Your budget is like an old house in the winter. If you don’t keep on top of things and focus on being efficient, money starts leaking out every window and under every door.
Plugging the leaks in your financial life means taking a hard look at all your expenses and all your spending habits. Almost everything you spend money on can be a target for spending less. But some of the easiest ways to improve your household bottom line is finding the small amounts of wasted money in everyday expenditures. They can quickly add up to a big hit to your budget. The trick is to turn that around and add up the savings instead.
One example that almost everyone encounters is the price of gas. Your daily or weekly routine of stopping at the same station to fuel up may be costing you extra. Online resources such as Gasbuddy.com can help you locate the cheapest fuel on your route to work. Some offer promotions to earn prepaid gas cards if you’re willing to spot and report low gas prices in your area.
Bringing a bag lunch every day instead of eating out or getting takeout at work is a common piece of advice that can mean big savings. It’s also not always convenient or realistic for many people with a busy household in the morning. But you can still shave money from your daily lunches by tracking what you spend. If you find yourself spending $12 a day on lunch, set a maximum average budget of $10 and try to bring lunch once a week. Or skip the soda, juice drink, or bottled water a few days each week and use the water cooler or tap. That daily $2 savings is about $500 a year.
You could be leaving money on the table if you belong to a health club or gym and your employer or health plan offers reimbursement benefits. Insurers such as Blue Cross & Tufts typically offer an annual reimbursement of about $150 for qualified memberships. More and more employers, meanwhile, are enrolling in healthy living incentive plans through their insurers. Employees can qualify for hundreds in additional reimbursements by establishing a healthy living plan with their physician.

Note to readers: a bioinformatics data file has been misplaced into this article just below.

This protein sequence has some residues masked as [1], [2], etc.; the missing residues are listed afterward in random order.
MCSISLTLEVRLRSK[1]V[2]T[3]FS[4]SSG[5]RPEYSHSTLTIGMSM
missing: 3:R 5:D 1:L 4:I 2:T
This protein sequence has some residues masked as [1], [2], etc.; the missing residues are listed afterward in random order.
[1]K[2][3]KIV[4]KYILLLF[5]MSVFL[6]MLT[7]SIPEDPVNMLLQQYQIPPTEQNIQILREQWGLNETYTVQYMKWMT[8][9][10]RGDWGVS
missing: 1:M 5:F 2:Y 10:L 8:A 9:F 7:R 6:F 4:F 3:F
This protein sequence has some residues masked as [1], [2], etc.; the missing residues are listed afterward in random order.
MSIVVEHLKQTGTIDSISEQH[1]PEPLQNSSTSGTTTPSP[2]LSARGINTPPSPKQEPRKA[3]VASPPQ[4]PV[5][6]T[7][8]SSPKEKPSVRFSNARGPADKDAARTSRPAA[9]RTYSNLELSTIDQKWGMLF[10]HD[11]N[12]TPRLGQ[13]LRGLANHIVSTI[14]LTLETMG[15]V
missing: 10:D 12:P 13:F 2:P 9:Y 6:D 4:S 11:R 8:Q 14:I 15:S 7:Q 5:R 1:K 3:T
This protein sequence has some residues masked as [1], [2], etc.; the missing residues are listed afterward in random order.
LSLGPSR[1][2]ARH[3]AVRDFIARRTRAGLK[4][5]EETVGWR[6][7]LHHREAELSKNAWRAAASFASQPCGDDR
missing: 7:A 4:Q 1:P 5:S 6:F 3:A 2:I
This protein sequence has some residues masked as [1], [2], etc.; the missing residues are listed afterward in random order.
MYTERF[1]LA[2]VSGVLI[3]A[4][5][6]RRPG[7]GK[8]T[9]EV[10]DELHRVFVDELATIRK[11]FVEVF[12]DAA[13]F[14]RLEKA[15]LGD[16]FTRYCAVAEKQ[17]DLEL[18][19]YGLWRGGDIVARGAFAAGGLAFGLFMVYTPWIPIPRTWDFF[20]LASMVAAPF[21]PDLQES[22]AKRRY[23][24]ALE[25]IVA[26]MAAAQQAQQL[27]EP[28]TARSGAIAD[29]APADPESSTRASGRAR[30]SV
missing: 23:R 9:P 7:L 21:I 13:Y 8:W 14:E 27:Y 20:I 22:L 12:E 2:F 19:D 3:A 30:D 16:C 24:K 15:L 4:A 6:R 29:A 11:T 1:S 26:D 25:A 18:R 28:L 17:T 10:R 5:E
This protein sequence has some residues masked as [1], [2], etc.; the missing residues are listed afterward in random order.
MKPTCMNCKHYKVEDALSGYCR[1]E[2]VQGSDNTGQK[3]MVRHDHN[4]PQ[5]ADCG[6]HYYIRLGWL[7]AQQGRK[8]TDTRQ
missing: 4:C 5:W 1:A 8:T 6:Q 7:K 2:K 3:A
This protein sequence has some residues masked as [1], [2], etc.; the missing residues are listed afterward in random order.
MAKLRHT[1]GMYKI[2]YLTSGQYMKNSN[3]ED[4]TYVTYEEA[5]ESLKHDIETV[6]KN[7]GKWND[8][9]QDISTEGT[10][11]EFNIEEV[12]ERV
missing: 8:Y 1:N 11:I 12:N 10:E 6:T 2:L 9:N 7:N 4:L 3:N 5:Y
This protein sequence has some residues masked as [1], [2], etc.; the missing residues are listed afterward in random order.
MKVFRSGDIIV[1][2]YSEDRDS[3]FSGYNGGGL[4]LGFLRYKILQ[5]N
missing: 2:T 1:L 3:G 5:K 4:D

When it comes to auto insurance, make sure to review your coverage and deductible limits each year. If you have an older vehicle, a good driving history and no auto loan, you should consider saving money on premiums by increasing your deductible or even eliminating collision coverage.
Some of the biggest sources of money leakage are your monthly debt payments. Interest charges are great for the bank, but money down the drain for you. Consolidate debt where you can and establish a debt pay down plan that attacks either the smallest balances first, or the accounts with the highest interest. As you pay off one account, roll that payment amount into paying off the next debt on your list.
Think before banking. It’s the best way to avoid ATM and other fees. Be aware of your own bank’s policy on charging fees for out of network ATMs. Understand that a convenience ATM not affiliated with your bank is guaranteed to mean a fee of several dollars.
Overdraft fees are the open floodgates of money leakage. The average overdraft fee nationwide was just under $30 in 2012. Depending on how your bank orders the processing of transactions, one overdraft of just a couple of dollars can result in two, three, or more fees. Nothing is more demoralizing then incurring $100 in fees because a $5 debit transaction caused an overdraft, Understanding your bank’s policy is important. Keeping a close watch on your balance and close track of your transactions is critical.
Even your paycheck may be costing you money. Many Americans typically have employers withhold more than necessary for state and federal taxes. The big refund at tax filing time feels good and can be a useful windfall for saving or paying off debt. But the reality is by withholding too much, you are lending Uncle Sam money every pay period at zero interest. Even low-return government bonds and Treasury securities pay better than that!
So while you tighten up the seal on your household windows and doors this winter, make sure to plug the leaks that are draining money from your household budget.
Steve Trumble is President and CEO of American Consumer Credit Counseling and a member of the AICCCA Board of Trustees